Wireless Solution Saves Time and Reduces Overheads for OT Machinery Monitoring Project


Our customer was looking for ways to improve efficiency and reliability, and reduce operation costs and overheads for their manufacturing facility. The initial step in this transformation was to add additional monitoring and measurements to several areas of their facility to allow the collection of usage data from older machinery for analysis. The machinery to be analysed would be located in many areas of the complex, with some sitting in concrete outbuildings far from the source of the main network.


A new suite of monitoring devices would be attached to existing machinery — some having been in operation since the 1950s — and the data collected would need to be sent back to the main control room for analysis. For instance, a pump house was located away from the main building, which had been in operation 24 hours a day for over 40 years without any attention being given to its power usage over its output. Our customer planned to equip this machine with a Current Transformer — a standalone meter which clamps onto power input cables and monitors the flow of electricity during the machine’s operation. This data would then need to be fed back to a central location in a format which could be read and analysed by the facility management team.

This pump house also had existing meters monitoring water output and pressure, but these were not connected to the network, with their data having to be manually checked by maintenance staff periodically. Not only did this tie up valuable maintenance time but also issues would not be reported in real-time. Water pressure issues had occurred in the past and timely action not been taken due to the manual nature of the monitoring processes in place.


A lot of the machinery to be equipped with these monitoring devices were located far away from the main network, with some over 100 meters from any form of network connectivity. Due to the limits of traditional copper Ethernet networks, a single cable would not be able to support the distance required to transmit the data. Copper Ethernet cables can be extended but there was no existing infrastructure into which to install Ethernet extenders, and the work involved in cabling to these out buildings would have been cost-prohibitive for this stage of the project.

Power was also a potential issue, with most of the outbuildings using 3-phase AC. Firstly, a transformer would be required to step this down to 240v, and then an additional DC power supply would be required to power any of these new monitoring and connectivity devices.

Furthermore, maintenance windows were limited to two — one week around July and another over the Christmas period — so a wireless solution was desirable due to the limited impact of its installation to day-to-day operations. Traditional WiFi, however, also has distance limits, and antenna alignment over long distances has very little tolerance — something which could be a potential source of issues as the system is in operation.


To bypass the limitations of traditional WiFi and Ethernet, and to keep within the specification of low installation costs, Impulse put forward a solution using Advantech’s proprietary LPWAN devices. LPWAN is based on sub 1GHz radio frequency, which enables longer distance and higher signal penetration than regular WiFi, allowing for wireless data transfer between the main network and the devices located over 100 metres away in concrete out buildings. As LPWAN supports connectivity up to 5km (line of sight), this would allow for future expansion should more machinery need to be installed in other locations within the compound.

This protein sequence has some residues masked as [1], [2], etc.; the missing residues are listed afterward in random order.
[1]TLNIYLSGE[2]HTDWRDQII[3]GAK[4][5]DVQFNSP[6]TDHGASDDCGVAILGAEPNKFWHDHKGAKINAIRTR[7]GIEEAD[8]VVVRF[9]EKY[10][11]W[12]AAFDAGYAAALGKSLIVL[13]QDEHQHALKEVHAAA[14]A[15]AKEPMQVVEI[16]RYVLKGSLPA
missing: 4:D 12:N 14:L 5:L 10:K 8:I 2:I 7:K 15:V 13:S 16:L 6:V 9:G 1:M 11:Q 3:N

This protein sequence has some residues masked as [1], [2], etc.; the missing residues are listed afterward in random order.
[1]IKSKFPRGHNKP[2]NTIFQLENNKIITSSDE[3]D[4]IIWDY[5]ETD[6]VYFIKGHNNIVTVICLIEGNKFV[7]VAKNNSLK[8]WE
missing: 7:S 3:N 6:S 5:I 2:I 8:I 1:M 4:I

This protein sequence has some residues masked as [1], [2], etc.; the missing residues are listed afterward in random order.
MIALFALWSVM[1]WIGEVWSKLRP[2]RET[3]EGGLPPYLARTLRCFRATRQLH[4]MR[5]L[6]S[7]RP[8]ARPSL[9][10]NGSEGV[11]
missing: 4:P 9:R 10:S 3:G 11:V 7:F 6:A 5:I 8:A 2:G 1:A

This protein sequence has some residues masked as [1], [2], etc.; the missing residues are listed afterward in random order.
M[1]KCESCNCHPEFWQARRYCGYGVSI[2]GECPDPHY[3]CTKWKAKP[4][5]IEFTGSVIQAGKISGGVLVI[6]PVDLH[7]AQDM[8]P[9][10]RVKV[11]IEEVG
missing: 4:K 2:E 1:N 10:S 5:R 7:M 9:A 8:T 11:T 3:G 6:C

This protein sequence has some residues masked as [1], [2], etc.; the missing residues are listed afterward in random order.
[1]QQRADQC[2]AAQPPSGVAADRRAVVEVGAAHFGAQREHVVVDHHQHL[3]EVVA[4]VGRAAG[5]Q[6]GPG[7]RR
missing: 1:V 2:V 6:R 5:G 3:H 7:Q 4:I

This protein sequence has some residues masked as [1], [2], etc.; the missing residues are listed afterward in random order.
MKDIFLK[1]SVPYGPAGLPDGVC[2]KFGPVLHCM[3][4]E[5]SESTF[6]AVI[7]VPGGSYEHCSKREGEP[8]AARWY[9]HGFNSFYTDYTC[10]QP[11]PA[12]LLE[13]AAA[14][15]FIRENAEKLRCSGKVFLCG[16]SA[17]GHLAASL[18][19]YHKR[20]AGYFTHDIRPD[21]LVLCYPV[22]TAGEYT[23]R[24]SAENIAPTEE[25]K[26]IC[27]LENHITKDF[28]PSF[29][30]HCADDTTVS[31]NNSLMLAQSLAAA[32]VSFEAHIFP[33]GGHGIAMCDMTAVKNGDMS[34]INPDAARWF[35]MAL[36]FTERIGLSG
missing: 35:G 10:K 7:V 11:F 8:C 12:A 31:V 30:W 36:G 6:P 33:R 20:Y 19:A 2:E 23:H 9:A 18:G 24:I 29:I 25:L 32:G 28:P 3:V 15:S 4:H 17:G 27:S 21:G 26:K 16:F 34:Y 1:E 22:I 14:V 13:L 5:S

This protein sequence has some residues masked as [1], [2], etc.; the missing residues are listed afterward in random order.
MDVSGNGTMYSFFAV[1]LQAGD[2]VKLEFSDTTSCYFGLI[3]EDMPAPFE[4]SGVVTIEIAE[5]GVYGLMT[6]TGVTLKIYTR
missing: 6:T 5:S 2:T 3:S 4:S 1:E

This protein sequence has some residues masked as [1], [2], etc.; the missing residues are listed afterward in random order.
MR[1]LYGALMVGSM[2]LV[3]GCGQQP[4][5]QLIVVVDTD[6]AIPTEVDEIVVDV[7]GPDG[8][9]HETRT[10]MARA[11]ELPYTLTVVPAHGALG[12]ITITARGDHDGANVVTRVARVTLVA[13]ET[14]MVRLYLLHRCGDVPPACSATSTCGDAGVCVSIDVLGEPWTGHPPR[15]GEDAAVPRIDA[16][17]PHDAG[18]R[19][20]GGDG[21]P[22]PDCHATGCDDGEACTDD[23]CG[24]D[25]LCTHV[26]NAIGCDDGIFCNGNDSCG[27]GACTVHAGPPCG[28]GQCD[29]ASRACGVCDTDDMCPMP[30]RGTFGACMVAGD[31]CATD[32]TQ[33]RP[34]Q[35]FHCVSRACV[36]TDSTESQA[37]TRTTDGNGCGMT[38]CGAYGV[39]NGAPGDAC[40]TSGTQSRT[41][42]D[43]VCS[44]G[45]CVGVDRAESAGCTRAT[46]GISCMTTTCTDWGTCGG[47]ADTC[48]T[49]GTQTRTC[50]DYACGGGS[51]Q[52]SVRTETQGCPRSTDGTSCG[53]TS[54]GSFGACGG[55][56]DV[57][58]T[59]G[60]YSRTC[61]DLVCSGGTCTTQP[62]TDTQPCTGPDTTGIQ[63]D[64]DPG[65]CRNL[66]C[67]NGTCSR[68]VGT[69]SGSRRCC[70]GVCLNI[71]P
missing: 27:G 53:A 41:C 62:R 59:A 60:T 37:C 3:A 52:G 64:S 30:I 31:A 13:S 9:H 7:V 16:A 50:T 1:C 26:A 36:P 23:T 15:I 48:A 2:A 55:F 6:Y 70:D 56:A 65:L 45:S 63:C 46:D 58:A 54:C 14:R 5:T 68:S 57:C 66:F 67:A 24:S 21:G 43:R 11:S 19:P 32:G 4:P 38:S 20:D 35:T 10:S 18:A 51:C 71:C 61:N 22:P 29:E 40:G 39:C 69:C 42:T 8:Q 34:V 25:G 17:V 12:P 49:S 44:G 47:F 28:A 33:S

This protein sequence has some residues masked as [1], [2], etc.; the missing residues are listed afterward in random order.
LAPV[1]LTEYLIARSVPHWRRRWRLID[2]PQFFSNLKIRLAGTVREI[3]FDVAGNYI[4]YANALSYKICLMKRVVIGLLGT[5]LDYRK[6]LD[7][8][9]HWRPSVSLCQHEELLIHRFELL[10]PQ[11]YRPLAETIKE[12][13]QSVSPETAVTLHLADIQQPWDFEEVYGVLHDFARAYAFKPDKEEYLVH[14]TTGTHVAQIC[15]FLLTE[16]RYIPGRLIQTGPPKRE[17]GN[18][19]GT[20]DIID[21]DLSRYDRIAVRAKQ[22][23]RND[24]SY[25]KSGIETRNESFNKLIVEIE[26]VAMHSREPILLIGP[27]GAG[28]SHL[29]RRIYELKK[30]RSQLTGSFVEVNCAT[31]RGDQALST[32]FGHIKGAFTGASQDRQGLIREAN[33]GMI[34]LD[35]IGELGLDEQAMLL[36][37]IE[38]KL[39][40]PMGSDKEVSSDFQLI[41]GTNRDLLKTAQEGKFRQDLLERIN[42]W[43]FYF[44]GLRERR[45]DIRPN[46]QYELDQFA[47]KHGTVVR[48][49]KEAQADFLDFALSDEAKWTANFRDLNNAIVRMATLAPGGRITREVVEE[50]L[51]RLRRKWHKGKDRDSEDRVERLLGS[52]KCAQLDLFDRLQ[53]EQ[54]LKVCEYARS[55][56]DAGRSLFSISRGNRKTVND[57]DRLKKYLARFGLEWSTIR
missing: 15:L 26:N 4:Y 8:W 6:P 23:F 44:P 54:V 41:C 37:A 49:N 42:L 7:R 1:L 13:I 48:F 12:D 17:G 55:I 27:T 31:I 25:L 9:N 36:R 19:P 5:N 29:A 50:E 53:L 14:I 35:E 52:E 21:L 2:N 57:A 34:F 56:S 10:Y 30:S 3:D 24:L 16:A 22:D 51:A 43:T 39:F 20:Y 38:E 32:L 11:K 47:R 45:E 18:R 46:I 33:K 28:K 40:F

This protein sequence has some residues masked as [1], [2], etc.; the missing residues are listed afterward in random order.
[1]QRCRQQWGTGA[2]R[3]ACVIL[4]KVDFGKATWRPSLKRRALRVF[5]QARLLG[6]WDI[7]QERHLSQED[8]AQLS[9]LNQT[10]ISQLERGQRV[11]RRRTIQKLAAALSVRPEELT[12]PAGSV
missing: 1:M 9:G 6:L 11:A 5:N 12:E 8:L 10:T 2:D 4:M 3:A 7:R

An Advantech WISE-4210 Access Point was put forward which was connected directly to the network and located on the outside of the main building in a waterproof enclosure. These WISE access points can support up to 64 nodes located up to 5km, which more than covered the requirements of the project.

A number of sensor nodes were used: for the machines where power was being monitored using Current Transformers, Advantech’s WISE-2210 sensor node was able to draw power from the Current Transformer itself, meaning no external or battery power was needed to operate these sensor nodes. Advantech’s WISE-4210 Industrial LPWAN sensor node was used for other sensors as it supported battery power, and with up to 5 years battery life, maintenance requirements for this aspect of the network would be minimal.

As the potential for analog input was discussed between the customer and our Network Engineers for phase two of the project, these Advantech WISE modules were a perfect fit due to their modular design. With a simple change of the input connector the device can be switched to support many different input combinations, including digital, analog, RS-485 and more.

To gel the solution together Impulse suggested that the customer used MQTT as the protocol to transmit the data, as most of the end devices have MQTT built in. MQTT enables many different types of devices to communicate over a publish/subscribe protocol, meaning multiple separate platforms can consume this data — something not possible with traditional SCADA solutions.

MQTT also allows for future expansion should the customer decide to move the data to the cloud to allow multiple sites to be analysed centrally.

Impulse Embedded can help with the transition to an IIoT solution, providing hardware from the server to the edge to facilitate simple monitoring applications through to full-scale AI deep learning systems. For more information about how Impulse can help with your next IIoT project, visit www.impulse-embedded.co.uk
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+44(0)1782 337 800
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